Visible Numbers : Essays on the History of Statistical Graphics book cover
1st Edition

Visible Numbers
Essays on the History of Statistical Graphics

ISBN 9780815386506
Published December 22, 2017 by Routledge
330 Pages

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Book Description

Bringing together scholars from around the world, this collection examines many of the historical developments in making data visible through charts, graphs, thematic maps, and now interactive displays. Today, we are used to seeing data portrayed in a dizzying array of graphic forms. Virtually any quantified knowledge, from social and physical science to engineering and medicine, as well as business, government, or personal activity, has been visualized. Yet the methods of making data visible are relatively new innovations, most stemming from eighteenth- and nineteenth-century innovations that arose as a logical response to a growing desire to quantify everything-from science, economics, and industry to population, health, and crime. Innovators such as Playfair, Alexander von Humboldt, Heinrich Berghaus, John Snow, Florence Nightingale, Francis Galton, and Charles Minard began to develop graphical methods to make data and their relations more visible. In the twentieth century, data design became both increasingly specialized within new and existing disciplines-science, engineering, social science, and medicine-and at the same time became further democratized, with new forms that make statistical, business, and government data more accessible to the public. At the close of the twentieth century and the beginning of the twenty-first, an explosion in interactive digital data design has exponentially increased our access to data. The contributors analyze this fascinating history through a variety of critical approaches, including visual rhetoric, visual culture, genre theory, and fully contextualized historical scholarship.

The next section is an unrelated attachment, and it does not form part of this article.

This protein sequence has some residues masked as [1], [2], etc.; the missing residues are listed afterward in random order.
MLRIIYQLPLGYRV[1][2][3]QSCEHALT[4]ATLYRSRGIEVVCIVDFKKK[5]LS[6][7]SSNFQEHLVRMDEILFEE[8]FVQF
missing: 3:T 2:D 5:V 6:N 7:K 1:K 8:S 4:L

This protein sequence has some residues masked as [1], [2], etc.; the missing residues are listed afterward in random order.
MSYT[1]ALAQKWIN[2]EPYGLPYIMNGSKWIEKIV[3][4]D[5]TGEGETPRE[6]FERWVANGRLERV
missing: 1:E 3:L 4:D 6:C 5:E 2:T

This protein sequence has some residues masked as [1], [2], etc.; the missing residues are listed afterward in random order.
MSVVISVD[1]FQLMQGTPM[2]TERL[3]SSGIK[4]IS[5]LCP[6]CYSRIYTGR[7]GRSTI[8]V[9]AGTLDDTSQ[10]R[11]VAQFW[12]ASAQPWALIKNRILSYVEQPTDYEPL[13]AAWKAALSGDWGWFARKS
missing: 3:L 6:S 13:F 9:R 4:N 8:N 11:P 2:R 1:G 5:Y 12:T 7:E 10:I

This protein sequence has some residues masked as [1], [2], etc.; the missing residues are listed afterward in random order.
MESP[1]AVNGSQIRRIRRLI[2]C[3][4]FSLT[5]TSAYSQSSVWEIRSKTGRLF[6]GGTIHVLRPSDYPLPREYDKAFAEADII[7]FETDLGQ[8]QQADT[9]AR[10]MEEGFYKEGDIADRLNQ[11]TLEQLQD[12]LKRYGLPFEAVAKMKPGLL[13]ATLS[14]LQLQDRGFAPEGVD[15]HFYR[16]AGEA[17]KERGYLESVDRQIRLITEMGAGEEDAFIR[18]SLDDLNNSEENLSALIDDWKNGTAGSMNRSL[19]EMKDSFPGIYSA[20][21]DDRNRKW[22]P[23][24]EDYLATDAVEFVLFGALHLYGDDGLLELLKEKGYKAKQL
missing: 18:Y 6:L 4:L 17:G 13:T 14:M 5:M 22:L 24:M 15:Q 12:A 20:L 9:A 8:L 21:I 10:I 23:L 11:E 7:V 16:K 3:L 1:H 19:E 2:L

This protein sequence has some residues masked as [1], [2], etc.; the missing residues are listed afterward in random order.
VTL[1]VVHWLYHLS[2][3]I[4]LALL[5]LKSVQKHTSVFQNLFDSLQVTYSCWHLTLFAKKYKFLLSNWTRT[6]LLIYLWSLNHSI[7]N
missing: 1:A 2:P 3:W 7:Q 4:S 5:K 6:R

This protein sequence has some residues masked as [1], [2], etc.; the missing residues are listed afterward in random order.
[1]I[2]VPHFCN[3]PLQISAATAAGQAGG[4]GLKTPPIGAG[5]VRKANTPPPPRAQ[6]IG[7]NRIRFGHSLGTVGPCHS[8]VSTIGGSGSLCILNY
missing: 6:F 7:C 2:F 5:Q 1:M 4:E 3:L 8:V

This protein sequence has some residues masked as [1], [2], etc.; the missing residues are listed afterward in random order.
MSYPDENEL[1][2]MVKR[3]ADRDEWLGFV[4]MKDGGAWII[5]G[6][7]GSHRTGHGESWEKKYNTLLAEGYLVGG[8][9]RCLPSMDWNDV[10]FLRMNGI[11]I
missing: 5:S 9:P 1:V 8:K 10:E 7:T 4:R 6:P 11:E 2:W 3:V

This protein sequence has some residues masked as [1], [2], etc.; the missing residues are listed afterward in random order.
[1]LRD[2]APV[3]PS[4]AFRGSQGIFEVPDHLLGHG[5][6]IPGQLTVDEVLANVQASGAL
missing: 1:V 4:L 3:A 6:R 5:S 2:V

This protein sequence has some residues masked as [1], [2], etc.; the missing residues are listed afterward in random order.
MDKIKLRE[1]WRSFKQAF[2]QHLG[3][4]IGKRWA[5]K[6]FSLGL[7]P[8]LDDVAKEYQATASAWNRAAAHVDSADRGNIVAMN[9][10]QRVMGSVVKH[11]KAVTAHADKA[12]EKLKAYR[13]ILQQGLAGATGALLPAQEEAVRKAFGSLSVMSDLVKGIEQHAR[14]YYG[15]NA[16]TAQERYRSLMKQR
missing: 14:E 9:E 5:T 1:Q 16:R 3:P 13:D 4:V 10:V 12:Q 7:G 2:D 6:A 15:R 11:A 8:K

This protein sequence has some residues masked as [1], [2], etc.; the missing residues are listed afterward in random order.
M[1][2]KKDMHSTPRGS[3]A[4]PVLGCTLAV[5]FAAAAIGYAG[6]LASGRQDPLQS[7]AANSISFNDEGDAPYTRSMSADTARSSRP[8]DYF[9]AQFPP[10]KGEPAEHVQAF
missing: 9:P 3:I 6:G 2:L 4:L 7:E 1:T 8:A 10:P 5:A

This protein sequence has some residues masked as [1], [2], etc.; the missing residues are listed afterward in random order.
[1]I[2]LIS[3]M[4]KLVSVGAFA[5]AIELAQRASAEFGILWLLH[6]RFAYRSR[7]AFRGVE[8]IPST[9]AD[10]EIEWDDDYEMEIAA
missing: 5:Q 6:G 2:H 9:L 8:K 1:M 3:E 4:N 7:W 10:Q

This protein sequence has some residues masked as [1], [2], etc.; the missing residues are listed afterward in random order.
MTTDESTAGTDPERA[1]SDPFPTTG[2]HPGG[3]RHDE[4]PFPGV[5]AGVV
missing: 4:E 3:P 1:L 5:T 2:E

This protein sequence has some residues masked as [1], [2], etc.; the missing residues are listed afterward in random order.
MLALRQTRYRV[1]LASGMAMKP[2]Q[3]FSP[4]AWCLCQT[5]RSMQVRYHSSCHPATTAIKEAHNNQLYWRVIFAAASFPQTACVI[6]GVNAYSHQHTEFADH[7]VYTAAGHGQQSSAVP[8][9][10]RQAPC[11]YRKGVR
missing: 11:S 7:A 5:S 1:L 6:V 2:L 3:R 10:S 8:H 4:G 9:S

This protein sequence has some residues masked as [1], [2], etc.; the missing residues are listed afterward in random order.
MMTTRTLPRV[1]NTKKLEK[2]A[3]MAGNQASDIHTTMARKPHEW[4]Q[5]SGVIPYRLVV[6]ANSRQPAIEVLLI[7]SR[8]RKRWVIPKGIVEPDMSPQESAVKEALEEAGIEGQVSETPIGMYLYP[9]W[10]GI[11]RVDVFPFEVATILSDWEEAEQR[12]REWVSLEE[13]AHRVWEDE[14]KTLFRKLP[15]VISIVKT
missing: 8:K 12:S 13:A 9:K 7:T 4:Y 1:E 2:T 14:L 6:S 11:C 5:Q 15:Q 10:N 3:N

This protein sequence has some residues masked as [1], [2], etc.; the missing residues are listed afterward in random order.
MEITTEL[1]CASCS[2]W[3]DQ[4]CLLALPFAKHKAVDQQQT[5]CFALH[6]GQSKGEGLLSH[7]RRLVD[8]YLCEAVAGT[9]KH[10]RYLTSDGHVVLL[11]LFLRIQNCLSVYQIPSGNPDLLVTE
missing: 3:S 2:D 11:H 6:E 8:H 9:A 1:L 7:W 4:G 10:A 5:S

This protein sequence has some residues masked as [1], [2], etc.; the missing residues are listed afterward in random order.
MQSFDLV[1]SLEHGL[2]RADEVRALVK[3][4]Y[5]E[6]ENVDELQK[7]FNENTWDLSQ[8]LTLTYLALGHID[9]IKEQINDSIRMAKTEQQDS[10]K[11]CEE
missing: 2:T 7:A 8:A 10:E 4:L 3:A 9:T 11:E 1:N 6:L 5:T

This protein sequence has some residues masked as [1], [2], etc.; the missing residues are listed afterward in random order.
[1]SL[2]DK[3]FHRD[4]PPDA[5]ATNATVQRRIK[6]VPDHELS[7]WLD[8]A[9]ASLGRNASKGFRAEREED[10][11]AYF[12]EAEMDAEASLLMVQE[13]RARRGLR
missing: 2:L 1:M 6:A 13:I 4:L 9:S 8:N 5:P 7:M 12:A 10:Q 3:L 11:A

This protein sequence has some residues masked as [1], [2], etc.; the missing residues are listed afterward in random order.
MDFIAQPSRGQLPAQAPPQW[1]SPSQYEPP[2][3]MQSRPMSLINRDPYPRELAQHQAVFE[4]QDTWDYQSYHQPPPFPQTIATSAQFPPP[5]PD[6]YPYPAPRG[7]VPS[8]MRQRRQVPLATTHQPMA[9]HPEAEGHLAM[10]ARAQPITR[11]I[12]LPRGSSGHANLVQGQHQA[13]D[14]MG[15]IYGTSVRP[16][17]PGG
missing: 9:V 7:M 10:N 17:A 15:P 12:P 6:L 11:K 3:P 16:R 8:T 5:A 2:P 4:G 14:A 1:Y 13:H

Table of Contents

Introduction (Charles Kostelnick and Miles A. Kimball)

Part 1 Visualizing Bodies: Health, Disease, Evolution

The shape of things to come: geometric morphometrics, growth, and evolution (Alan Gross)

Florence Nightingale's statistical tables for medical care (Lee Brasseur)

Visualizing public health: smallpox epidemics, communicating risk, and changing representations of disease rates (Candice A. Welhausen and Rebecca E. Burnett)

Part 2 Visualizing Nations: Moral Statistics, War, Nationalism

Moral statistics and the thematic maps of Joseph Fletcher (Robert Cook and Howard Wainer)

Innovation and inertia in statistical mapping in 19th- and 20th-century America (Mark Monmonier)

Mountains of wealth, rivers of commerce: Michael G. Mulhall's graphics and the imperial gaze (Miles A. Kimball)

'A scheme of cross-roads, orderly and mad': British trench maps of World War I (Marguerite Helmers)

Part 3 Examining Visible Numbers: Forms, Methods, Historiographies

Mosaics, culture, and rhetorical resiliency: the convoluted genealogy of a data display genre (Charles Kostelnick)

The 20th century computer graphics revolution in statistics (Dianne Cook)

The milestones project: a database for the history of data visualization (Michael Friendly, Matthew Sigal, and Derek Harnanansingh)

Annotated bibliography of scholarship on the history of data graphics (Kevin Van Winkle)

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Miles A. Kimball is Professor and Department Head of Communication and Rhetoric at Rensselaer Polytechnic Institute, USA

Charles Kostelnick is Professor of English at Iowa State University, USA.